It is a matter of survival to learn the behavior patterns of the person you’ve been conditioned to fawn to in order to predict what is expected at any given moment. You learn to laugh when you’re the butt of cruel jokes, to take sides against someone who isn’t your enemy, and to forgo any mention of having your own voice or needs. This kind of forecasting means life isn’t lived in the pleasure of staying in the present moment. Life is lived in anticipation of the shoe that is about to drop.
As a sensitive anxiety prone child, it was the alcoholic parent and dysfunctional family system that made life feel so unpredictable. In the marriage, it was always looking out for the unknown trip wire to his outbursts. Now, it is the unknown that comes with living with chronic illness and the ongoing financial insecurity of figuring out how to keep generating an income in spite of my increasing physical and cognitive limitations. And I do realize financial security is no guarantee of safety. Nor a direct path to staying in present mind. But it does take a whole lot of important things off the list of needs to be concerned about.
Regardless of circumstances, staying in the present moment is always a challenge with ADHD brain. Thinking my thinky thoughts, ADHD brain likes to spin out into predicting numerous doomsday events on a personal and grand level. Combine that with the sensory overwhelm prominent with ASD Anxiety brain and suddenly I’m driving along minding my own business when BOOM I’m watching a reel playing scenes from my own funeral after a semi swerves a little too close to the center line. PLUS I am an artist, creative thinking is in my DNA. There is so much raw material up there for ADHD brain and Anxiety brain to play volleyball with.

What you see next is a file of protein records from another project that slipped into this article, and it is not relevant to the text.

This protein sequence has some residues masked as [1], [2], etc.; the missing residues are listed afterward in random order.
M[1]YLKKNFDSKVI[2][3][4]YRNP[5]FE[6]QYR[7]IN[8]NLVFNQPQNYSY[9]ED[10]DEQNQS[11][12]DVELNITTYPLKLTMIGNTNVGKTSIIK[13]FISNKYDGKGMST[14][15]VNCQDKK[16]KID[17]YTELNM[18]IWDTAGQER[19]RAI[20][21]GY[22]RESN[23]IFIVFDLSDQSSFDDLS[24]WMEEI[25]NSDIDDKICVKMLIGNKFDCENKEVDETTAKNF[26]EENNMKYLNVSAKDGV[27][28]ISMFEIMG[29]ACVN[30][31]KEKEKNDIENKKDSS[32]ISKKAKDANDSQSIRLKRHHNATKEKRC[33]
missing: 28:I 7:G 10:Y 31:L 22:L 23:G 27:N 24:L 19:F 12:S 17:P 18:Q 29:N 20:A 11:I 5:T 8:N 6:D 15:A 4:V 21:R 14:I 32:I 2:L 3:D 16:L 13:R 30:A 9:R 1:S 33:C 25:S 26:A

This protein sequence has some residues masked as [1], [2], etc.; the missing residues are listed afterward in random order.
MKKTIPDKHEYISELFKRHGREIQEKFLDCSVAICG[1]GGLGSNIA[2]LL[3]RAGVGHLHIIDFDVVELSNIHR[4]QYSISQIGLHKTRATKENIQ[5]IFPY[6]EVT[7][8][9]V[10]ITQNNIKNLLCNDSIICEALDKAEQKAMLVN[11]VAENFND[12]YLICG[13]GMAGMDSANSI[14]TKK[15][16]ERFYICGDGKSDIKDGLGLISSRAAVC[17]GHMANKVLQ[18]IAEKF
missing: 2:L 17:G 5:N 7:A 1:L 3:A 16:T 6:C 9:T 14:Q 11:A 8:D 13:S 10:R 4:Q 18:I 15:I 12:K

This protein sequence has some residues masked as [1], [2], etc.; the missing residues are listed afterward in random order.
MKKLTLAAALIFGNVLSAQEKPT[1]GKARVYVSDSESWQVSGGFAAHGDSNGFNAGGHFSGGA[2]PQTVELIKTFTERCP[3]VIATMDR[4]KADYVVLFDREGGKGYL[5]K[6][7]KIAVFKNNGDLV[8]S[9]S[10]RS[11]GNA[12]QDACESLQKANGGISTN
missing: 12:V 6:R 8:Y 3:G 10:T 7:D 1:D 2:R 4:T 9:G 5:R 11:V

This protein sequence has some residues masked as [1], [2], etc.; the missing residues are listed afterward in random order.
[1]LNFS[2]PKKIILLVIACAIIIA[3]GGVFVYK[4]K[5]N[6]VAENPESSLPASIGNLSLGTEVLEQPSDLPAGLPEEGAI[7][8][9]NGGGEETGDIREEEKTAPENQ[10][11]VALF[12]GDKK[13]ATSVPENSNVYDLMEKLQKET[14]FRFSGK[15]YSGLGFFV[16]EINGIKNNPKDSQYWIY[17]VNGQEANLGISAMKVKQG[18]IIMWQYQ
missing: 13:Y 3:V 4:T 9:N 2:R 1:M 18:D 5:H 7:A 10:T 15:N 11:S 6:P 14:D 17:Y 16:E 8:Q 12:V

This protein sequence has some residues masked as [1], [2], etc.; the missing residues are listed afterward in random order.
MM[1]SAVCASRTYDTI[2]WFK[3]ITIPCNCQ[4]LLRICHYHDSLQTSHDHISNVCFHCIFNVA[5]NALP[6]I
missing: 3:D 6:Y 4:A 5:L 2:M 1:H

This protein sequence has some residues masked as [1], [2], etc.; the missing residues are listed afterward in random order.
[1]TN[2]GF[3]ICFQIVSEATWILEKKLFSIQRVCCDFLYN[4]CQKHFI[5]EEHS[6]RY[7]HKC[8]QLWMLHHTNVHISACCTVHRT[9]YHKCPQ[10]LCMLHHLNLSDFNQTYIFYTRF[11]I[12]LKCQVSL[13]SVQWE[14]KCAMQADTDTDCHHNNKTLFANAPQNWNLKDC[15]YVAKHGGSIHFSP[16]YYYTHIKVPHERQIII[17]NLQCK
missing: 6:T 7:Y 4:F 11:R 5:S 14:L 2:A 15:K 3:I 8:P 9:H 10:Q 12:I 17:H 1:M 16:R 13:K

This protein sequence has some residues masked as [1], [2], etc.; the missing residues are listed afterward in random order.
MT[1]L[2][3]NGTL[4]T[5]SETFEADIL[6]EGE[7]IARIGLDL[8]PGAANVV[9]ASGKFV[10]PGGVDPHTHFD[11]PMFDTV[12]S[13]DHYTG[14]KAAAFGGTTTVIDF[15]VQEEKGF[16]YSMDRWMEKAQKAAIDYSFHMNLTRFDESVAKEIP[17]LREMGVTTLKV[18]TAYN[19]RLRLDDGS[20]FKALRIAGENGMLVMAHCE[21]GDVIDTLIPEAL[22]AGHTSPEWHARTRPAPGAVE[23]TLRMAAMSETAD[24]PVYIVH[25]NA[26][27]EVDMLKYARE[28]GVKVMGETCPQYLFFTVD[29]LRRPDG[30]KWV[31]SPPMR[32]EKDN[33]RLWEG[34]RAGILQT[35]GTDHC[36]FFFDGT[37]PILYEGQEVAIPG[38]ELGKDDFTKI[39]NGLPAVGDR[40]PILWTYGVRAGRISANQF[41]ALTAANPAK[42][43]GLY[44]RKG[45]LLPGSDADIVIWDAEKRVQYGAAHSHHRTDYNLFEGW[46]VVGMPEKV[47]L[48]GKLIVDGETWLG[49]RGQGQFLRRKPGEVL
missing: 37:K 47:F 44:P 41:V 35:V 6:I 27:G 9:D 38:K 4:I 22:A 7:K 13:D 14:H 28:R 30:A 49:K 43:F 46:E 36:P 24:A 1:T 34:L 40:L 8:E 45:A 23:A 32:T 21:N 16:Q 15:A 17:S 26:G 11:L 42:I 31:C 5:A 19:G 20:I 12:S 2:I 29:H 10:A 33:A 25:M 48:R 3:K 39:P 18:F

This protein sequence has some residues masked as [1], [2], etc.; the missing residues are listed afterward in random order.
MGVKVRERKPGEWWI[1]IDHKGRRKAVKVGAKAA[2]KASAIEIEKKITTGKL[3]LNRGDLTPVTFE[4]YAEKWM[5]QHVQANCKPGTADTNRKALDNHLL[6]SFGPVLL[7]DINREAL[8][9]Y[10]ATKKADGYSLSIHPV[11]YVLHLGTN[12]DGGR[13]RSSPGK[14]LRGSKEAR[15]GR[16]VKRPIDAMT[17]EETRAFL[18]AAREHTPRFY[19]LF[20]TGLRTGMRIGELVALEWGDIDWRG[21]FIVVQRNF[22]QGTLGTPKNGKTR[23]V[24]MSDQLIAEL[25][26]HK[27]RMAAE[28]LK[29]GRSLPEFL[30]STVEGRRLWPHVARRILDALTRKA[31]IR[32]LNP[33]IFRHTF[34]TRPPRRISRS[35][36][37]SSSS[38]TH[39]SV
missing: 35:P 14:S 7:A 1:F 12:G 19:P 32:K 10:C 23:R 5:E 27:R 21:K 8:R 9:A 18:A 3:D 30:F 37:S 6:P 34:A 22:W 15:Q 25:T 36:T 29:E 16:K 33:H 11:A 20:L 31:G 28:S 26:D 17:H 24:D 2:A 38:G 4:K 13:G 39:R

I know I’m not alone in this. It is exactly why the mindfulness movement is so hot right now. In present day society, there is a quest for ways to trick the brain into relaxing from the pressures to keep up with it all. For some it is a daily practice of meditation or yoga. For me it is this untethered ability to work in my studio, without the driving pressure of it being something I’m preparing for a workshop, or something I could turn into a workshop, or contemplating a hundred new ideas for next years schedule of workshops. My best courses have come from these times of exploration and play as an aside, as a natural segue from something I’ve created that excited me so much that I couldn’t wait to share it.
There’s a verse in the Bible, and I can’t even tell you where (and let me pause here to say this isn’t a request for you to find the chapter and verse and expand on my understanding of theology, because you will make me sad that you have missed the point. And probably annoy me that you have used the comments section as an opportunity to evangelize if I’m being honest), but having understood that there is a new life coming, some of the people ask what they should be doing in the meantime. Cause they’re ready for it. They are dog-assed tired, and they’ve seen the chaos and the corruption in the world, and getting a free pass out of there sounds really appealing. But Jesus comes along and tells them to keep on keeping on. Keep doing what you have in front of you to do, keep helping each other. Keep loving on strangers. Keep engaging in this life. Keep noticing things. Keep being present in this moment and stop forecasting when it will all end.
How now shall we live? In this one present moment.